They are pursuing the elusive dream of a safe and peaceful life. Over 80 Sri Lankan Tamilians, including children and infants, took boats and landed in Tamil Nadu in recent months to flee Sri Lanka’s dire economic situation, but also to pursue an elusive dream — a secure, peaceful life.
According to local organizations working with refugees and returnees in northern Sri Lanka, the majority of those leaving the northern Jaffna and Mannar districts of Sri Lanka and paying lakhs to be put on a boat to Rameswaram in Tamil Nadu had only recently returned to the island.
“In recent years, many families have returned after spending years or decades in Tamil Nadu refugee camps, seeking to build a fresh life here.” However, post-war reconstruction has been tragically insufficient, with few jobs and little progress. “The bleak reality here makes families despair, especially during the crisis,” says P. Nagenthiran, a coordinator with Forum for Returnees, a non-profit that supports families with resettling after they return.
In the 1980s and 1990s, thousands of Sri Lankan Tamils fled the island’s civil war and sought refuge in Tamil Nadu.
Others with the means traveled as far as Europe and Canada. During the civil war, civilians were caught in the crossfire between the military and the rebel Tigers. Some were subjected to the brutal violence of the Indian Peace Keeping Force (IPKF), which was stationed in Sri Lanka between 1987 and 1990.
During the height of the war, indiscriminate shelling in the north and east meant families lost loved ones, homes, and belongings — all while being constantly displaced from one temporary shelter to another with only hopes, not assurances, of safety.
Because of Tamil Nadu’s sympathy for the Tamil Tigers, or LTTE, who were leading the armed struggle against the oppressive Sri Lankan state, various governments took in and housed thousands of refugees in specially set up camps. When the civil war eased up, some families attempted to return. The number increased after the war ended in May 2009, when Sri Lankan forces defeated the LTTE. But they might not have returned to peace.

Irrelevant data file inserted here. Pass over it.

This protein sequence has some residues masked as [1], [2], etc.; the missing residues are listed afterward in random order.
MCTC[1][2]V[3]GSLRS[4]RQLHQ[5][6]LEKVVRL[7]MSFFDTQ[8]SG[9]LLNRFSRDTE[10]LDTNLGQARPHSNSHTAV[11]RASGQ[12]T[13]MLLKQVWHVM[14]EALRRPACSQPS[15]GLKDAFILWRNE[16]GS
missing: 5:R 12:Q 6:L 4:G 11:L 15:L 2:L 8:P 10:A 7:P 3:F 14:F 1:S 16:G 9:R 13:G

S. Nadesalingam, 65, has lived in Tamil Nadu for the past 35 years. He attempted to return twice before finally succeeding in 2019.”I lived there from 1985 to 1987, again from 1990 to 1994, and then from 1996 till I returned in 2019.” “So many individuals who wish to return seek my help since I’ve done it so many times,” he says from his new home in the Kilinochchi region.
He observes that life in Tamil Nadu is relatively safe for refugees.”The family can get by on the government dole and use the refugee camp’s amenities even if you don’t have a job.” The majority of people are content with their lives, but they must wear the refugee label.”
There are approximately one lakh refugees in Tamil Nadu, some of whom were actively considering returning prior to the crisis. It is the “refugee tag” that prompts some to consider returning to their homeland, where they can live on land that is still not military-held, possibly take up a job, and build a life free of fear.
Mr. Nadesalingam claims, echoing a widely held view of “failed reconstruction” in the north and east that has enslaved many families.”These groups and officials, however, have all failed. People who return feel abandoned. As a result of the crisis, they are much more negative about their prospects.”
Each family’s reasons for leaving their village may differ. According to locals, while the majority appear to be returnees, there are some who are not. Many are from the “lower-middle and middle classes,” according to community workers. Furthermore, there are administrative challenges to filing asylum claims because they are fleeing economic adversity rather than a war this time.
Meanwhile, Indian authorities have raised “security concerns” and increased surveillance along Tamil Nadu’s coast to deter “intrusions.”
Many Tamil families are still chasing the dream of a secure life, despite acute shortages and long-term deprivation.